Using personal AWS credentials in production

2018-06-28 2 min read

    Earlier this week in a fit of security I went into AWS and revoked my old AWS credentials. I assumed that all would be well but unfortunately didn’t realize that my AWS credentials were being used on a production system that wrote data to S3. Before I revoked them I did see that the recent activity contained S3 but assumed it was just me playing around with the AWS CLI. Of course I shouldn’t have had my AWS credentials used on a live system and of course we updated the application to use its own account. At the same time the experienced taught me a few valuable lessons besides not using personal keys on deployed systems:

    • Logging should be consistent and accessible. I knew where the logs for this application were but it wasn’t obvious to the rest of the team. More importantly, people shouldn’t have to log in to an instance to access the logs. Instead they should be pushed to a central repository. We have this for some of our applications but not as many as we should.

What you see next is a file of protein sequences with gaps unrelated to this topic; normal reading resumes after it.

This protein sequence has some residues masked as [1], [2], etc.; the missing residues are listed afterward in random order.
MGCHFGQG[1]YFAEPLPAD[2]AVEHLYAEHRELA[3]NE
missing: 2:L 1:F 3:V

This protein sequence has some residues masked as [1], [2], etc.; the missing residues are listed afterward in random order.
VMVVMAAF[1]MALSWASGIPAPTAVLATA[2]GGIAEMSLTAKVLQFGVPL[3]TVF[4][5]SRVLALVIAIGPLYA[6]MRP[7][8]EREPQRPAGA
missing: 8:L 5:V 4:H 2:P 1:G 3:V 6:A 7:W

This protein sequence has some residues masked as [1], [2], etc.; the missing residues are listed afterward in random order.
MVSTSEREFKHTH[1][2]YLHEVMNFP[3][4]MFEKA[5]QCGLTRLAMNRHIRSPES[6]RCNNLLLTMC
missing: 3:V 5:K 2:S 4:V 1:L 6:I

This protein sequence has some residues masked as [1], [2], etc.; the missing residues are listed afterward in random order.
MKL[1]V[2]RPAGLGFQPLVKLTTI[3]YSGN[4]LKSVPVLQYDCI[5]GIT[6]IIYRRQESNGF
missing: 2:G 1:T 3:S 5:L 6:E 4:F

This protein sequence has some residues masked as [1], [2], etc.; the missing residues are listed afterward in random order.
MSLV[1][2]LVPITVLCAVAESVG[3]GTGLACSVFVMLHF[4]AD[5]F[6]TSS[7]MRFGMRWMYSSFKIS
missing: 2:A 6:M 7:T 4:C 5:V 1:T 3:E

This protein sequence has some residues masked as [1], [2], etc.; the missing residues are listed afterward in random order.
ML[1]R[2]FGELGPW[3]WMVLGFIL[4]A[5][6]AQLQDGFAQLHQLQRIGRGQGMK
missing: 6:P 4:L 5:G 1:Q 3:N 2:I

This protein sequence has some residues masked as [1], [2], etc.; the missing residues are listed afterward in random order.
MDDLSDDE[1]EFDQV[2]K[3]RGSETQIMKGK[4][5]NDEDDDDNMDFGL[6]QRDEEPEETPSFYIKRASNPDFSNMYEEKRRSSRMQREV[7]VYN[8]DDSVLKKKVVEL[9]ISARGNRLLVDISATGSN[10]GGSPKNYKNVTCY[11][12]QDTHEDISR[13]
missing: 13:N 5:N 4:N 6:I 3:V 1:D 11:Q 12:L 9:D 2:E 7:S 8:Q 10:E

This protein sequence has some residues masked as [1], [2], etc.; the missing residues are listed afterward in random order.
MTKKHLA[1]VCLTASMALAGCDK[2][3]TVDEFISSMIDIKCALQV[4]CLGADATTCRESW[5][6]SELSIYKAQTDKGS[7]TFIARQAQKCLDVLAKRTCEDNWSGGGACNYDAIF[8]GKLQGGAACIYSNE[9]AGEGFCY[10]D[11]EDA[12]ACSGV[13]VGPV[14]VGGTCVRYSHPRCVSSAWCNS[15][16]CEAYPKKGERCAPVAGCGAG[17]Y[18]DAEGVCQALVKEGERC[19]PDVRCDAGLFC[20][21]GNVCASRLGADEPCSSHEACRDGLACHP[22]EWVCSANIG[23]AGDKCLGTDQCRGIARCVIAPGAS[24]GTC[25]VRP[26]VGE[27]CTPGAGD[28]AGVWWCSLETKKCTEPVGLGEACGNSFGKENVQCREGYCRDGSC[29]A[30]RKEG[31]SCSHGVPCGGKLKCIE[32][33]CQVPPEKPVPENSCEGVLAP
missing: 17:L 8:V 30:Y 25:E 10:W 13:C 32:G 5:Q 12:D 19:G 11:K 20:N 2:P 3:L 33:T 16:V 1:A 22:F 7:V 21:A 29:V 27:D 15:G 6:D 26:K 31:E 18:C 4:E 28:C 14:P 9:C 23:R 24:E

• Symptom based monitoring really works. I came across this phrase when reading Rob Ewaschuk’s observations on alerting and monitoring years ago and it stuck with me. We had a few alerts on this application - ranging from making sure CPU usage was neither too high nor too low, it had a healthy rate of data in, and it had a healthy rate of data out. In this case the application was receiving data and was processing but it failed to upload to S3. This meant that the first two alerts were fine and it was the network out alert that was triggered. This is exactly what you want - in this case that alert encapsulates the others and is really what affects end users. They care that the data is on S3 and don’t worry about the CPU usage or how the instance is receiving the data.